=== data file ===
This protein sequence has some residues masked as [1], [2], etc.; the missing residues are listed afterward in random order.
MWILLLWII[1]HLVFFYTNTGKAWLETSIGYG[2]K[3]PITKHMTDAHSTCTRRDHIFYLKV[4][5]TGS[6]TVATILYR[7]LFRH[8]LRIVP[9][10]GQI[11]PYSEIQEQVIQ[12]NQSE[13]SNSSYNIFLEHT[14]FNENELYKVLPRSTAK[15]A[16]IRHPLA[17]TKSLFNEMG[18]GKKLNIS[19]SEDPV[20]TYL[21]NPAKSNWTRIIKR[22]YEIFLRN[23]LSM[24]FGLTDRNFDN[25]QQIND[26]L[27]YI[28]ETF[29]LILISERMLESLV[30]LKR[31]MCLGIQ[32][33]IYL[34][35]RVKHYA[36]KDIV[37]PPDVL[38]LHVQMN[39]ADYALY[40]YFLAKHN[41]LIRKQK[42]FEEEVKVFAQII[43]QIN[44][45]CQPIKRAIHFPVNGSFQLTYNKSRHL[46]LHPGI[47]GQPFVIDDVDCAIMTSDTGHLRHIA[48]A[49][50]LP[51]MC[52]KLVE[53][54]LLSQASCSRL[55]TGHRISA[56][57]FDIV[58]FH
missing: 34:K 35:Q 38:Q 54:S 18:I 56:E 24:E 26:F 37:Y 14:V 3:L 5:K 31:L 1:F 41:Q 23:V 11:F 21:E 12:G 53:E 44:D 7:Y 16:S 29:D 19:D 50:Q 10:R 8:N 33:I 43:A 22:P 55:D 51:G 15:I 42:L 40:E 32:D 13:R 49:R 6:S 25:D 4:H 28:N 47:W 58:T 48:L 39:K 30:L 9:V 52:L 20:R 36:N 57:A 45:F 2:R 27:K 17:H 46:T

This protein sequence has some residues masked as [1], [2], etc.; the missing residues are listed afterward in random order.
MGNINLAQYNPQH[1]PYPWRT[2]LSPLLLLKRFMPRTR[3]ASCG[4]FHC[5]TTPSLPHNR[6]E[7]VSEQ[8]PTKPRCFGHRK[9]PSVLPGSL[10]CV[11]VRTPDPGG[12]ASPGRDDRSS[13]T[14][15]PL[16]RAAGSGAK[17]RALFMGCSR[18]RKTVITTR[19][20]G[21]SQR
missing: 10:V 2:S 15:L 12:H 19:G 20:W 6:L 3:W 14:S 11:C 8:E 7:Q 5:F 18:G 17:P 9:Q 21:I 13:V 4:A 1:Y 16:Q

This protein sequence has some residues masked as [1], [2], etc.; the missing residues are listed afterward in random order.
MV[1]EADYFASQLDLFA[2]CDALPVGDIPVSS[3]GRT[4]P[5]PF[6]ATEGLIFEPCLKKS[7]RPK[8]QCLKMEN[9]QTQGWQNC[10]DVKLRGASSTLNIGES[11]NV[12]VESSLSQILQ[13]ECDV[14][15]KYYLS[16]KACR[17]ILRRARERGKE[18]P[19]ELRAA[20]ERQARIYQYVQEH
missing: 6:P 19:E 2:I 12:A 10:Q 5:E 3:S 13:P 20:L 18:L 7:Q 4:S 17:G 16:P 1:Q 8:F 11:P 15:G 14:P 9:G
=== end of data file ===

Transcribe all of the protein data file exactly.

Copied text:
This protein sequence has some residues masked as [1], [2], etc.; the missing residues are listed afterward in random order.
MWILLLWII[1]HLVFFYTNTGKAWLETSIGYG[2]K[3]PITKHMTDAHSTCTRRDHIFYLKV[4][5]TGS[6]TVATILYR[7]LFRH[8]LRIVP[9][10]GQI[11]PYSEIQEQVIQ[12]NQSE[13]SNSSYNIFLEHT[14]FNENELYKVLPRSTAK[15]A[16]IRHPLA[17]TKSLFNEMG[18]GKKLNIS[19]SEDPV[20]TYL[21]NPAKSNWTRIIKR[22]YEIFLRN[23]LSM[24]FGLTDRNFDN[25]QQIND[26]L[27]YI[28]ETF[29]LILISERMLESLV[30]LKR[31]MCLGIQ[32][33]IYL[34][35]RVKHYA[36]KDIV[37]PPDVL[38]LHVQMN[39]ADYALY[40]YFLAKHN[41]LIRKQK[42]FEEEVKVFAQII[43]QIN[44][45]CQPIKRAIHFPVNGSFQLTYNKSRHL[46]LHPGI[47]GQPFVIDDVDCAIMTSDTGHLRHIA[48]A[49][50]LP[51]MC[52]KLVE[53][54]LLSQASCSRL[55]TGHRISA[56][57]FDIV[58]FH
missing: 34:K 35:Q 38:Q 54:S 18:I 56:E 24:E 26:F 37:Y 14:V 3:L 5:K 31:L 1:F 41:Q 23:V 11:F 21:E 12:G 53:E 44:D 7:Y 16:S 29:D 19:D 50:Q 10:R 8:N 33:I 43:A 22:P 55:D 51:G 15:I 42:L 40:E 32:D 13:R 49:R 6:S 25:D 4:H 28:N 47:W 58:T 48:L 39:K 30:L 9:V 52:L 20:R 36:N 57:A 45:F 2:R 27:K 17:H 46:T

This protein sequence has some residues masked as [1], [2], etc.; the missing residues are listed afterward in random order.
MGNINLAQYNPQH[1]PYPWRT[2]LSPLLLLKRFMPRTR[3]ASCG[4]FHC[5]TTPSLPHNR[6]E[7]VSEQ[8]PTKPRCFGHRK[9]PSVLPGSL[10]CV[11]VRTPDPGG[12]ASPGRDDRSS[13]T[14][15]PL[16]RAAGSGAK[17]RALFMGCSR[18]RKTVITTR[19][20]G[21]SQR
missing: 10:V 2:S 15:L 12:H 19:G 20:W 6:L 3:W 14:S 11:C 8:E 7:Q 5:F 18:G 17:P 9:Q 21:I 13:V 4:A 1:Y 16:Q

This protein sequence has some residues masked as [1], [2], etc.; the missing residues are listed afterward in random order.
MV[1]EADYFASQLDLFA[2]CDALPVGDIPVSS[3]GRT[4]P[5]PF[6]ATEGLIFEPCLKKS[7]RPK[8]QCLKMEN[9]QTQGWQNC[10]DVKLRGASSTLNIGES[11]NV[12]VESSLSQILQ[13]ECDV[14][15]KYYLS[16]KACR[17]ILRRARERGKE[18]P[19]ELRAA[20]ERQARIYQYVQEH
missing: 6:P 19:E 2:I 12:A 10:Q 5:E 3:S 13:P 20:L 18:L 7:Q 4:S 17:G 16:P 1:Q 8:F 11:P 15:G 14:P 9:G